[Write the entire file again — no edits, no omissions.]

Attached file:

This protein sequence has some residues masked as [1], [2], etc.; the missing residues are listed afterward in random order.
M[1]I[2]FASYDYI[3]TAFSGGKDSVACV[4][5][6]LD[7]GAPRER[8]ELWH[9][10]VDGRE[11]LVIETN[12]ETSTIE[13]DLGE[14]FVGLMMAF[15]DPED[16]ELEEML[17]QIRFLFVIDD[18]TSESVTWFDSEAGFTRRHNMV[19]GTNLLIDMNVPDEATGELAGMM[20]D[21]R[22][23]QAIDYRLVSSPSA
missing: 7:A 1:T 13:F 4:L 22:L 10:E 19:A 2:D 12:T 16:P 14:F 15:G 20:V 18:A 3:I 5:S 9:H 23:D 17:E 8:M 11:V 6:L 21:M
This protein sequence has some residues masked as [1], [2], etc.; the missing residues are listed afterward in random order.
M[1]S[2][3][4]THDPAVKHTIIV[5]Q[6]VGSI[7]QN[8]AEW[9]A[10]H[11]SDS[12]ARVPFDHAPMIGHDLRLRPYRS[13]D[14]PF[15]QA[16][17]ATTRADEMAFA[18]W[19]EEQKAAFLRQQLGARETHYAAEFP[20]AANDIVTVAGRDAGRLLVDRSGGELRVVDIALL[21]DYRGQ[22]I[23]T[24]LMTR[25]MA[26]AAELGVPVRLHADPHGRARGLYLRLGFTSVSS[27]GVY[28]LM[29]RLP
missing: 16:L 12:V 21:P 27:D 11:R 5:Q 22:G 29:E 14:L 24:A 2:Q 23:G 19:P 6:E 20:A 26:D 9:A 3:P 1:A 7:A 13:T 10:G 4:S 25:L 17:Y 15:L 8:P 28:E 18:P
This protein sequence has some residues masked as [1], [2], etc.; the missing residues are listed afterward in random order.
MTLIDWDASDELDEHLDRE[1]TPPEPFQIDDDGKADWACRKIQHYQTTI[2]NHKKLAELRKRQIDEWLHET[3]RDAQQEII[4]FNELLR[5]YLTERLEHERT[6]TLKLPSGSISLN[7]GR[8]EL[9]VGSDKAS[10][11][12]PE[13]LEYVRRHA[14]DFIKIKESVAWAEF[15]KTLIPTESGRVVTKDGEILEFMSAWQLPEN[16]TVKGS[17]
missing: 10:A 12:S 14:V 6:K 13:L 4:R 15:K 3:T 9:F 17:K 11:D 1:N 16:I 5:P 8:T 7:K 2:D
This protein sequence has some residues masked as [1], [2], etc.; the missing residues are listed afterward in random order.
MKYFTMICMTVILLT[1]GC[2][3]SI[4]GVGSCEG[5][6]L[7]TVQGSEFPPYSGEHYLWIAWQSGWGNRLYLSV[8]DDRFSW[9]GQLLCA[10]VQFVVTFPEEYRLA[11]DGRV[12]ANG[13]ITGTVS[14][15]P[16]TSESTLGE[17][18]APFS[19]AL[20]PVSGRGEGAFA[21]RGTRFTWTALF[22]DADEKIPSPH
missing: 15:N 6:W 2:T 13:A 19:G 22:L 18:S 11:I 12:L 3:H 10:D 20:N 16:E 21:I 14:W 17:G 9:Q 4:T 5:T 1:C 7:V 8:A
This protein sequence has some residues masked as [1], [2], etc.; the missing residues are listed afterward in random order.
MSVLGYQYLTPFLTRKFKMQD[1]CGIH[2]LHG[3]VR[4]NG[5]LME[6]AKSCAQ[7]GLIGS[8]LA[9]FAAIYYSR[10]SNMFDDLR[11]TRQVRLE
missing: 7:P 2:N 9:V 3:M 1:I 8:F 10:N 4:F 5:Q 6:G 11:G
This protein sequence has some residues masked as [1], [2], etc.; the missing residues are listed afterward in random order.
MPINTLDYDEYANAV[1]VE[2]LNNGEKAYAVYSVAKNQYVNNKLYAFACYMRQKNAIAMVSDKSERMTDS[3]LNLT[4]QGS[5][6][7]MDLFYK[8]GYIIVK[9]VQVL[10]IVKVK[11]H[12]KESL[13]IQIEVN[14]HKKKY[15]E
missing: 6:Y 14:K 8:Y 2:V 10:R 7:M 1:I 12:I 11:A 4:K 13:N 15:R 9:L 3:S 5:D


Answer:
This protein sequence has some residues masked as [1], [2], etc.; the missing residues are listed afterward in random order.
M[1]I[2]FASYDYI[3]TAFSGGKDSVACV[4][5][6]LD[7]GAPRER[8]ELWH[9][10]VDGRE[11]LVIETN[12]ETSTIE[13]DLGE[14]FVGLMMAF[15]DPED[16]ELEEML[17]QIRFLFVIDD[18]TSESVTWFDSEAGFTRRHNMV[19]GTNLLIDMNVPDEATGELAGMM[20]D[21]R[22][23]QAIDYRLVSSPSA
missing: 7:A 1:T 13:F 4:L 22:L 10:E 19:A 2:D 12:T 16:P 14:F 15:G 20:V 18:A 3:I 5:S 9:H 23:D 17:E 8:M 11:V 6:L 21:M
This protein sequence has some residues masked as [1], [2], etc.; the missing residues are listed afterward in random order.
M[1]S[2][3][4]THDPAVKHTIIV[5]Q[6]VGSI[7]QN[8]AEW[9]A[10]H[11]SDS[12]ARVPFDHAPMIGHDLRLRPYRS[13]D[14]PF[15]QA[16][17]ATTRADEMAFA[18]W[19]EEQKAAFLRQQLGARETHYAAEFP[20]AANDIVTVAGRDAGRLLVDRSGGELRVVDIALL[21]DYRGQ[22]I[23]T[24]LMTR[25]MA[26]AAELGVPVRLHADPHGRARGLYLRLGFTSVSS[27]GVY[28]LM[29]RLP
missing: 16:L 12:V 21:P 27:D 11:R 5:Q 22:G 29:E 14:L 24:A 2:Q 23:G 19:P 6:E 20:A 26:D 9:A 3:P 1:A 7:A 13:T 10:G 4:S 25:L 17:Y 15:L 8:P 28:E 18:P
This protein sequence has some residues masked as [1], [2], etc.; the missing residues are listed afterward in random order.
MTLIDWDASDELDEHLDRE[1]TPPEPFQIDDDGKADWACRKIQHYQTTI[2]NHKKLAELRKRQIDEWLHET[3]RDAQQEII[4]FNELLR[5]YLTERLEHERT[6]TLKLPSGSISLN[7]GR[8]EL[9]VGSDKAS[10][11][12]PE[13]LEYVRRHA[14]DFIKIKESVAWAEF[15]KTLIPTESGRVVTKDGEILEFMSAWQLPEN[16]TVKGS[17]
missing: 10:A 12:S 14:V 6:K 13:L 4:R 15:K 3:T 9:F 17:K 11:D 1:N 16:I 5:P 8:T 7:K 2:D
This protein sequence has some residues masked as [1], [2], etc.; the missing residues are listed afterward in random order.
MKYFTMICMTVILLT[1]GC[2][3]SI[4]GVGSCEG[5][6]L[7]TVQGSEFPPYSGEHYLWIAWQSGWGNRLYLSV[8]DDRFSW[9]GQLLCA[10]VQFVVTFPEEYRLA[11]DGRV[12]ANG[13]ITGTVS[14][15]P[16]TSESTLGE[17][18]APFS[19]AL[20]PVSGRGEGAFA[21]RGTRFTWTALF[22]DADEKIPSPH
missing: 15:N 6:W 2:T 13:A 19:G 22:L 18:S 11:I 12:L 3:H 10:D 20:N 16:E 21:I 14:W 17:G 9:Q 4:T 5:T 1:C 7:V 8:A
This protein sequence has some residues masked as [1], [2], etc.; the missing residues are listed afterward in random order.
MSVLGYQYLTPFLTRKFKMQD[1]CGIH[2]LHG[3]VR[4]NG[5]LME[6]AKSCAQ[7]GLIGS[8]LA[9]FAAIYYSR[10]SNMFDDLR[11]TRQVRLE
missing: 7:P 2:N 9:V 3:M 1:I 8:F 10:N 4:F 5:Q 6:G 11:G
This protein sequence has some residues masked as [1], [2], etc.; the missing residues are listed afterward in random order.
MPINTLDYDEYANAV[1]VE[2]LNNGEKAYAVYSVAKNQYVNNKLYAFACYMRQKNAIAMVSDKSERMTDS[3]LNLT[4]QGS[5][6][7]MDLFYK[8]GYIIVK[9]VQVL[10]IVKVK[11]H[12]KESL[13]IQIEVN[14]HKKKY[15]E
missing: 6:Y 14:K 8:Y 2:V 10:R 7:M 1:I 12:I 11:A 4:K 13:N 15:R 9:L 3:S 5:D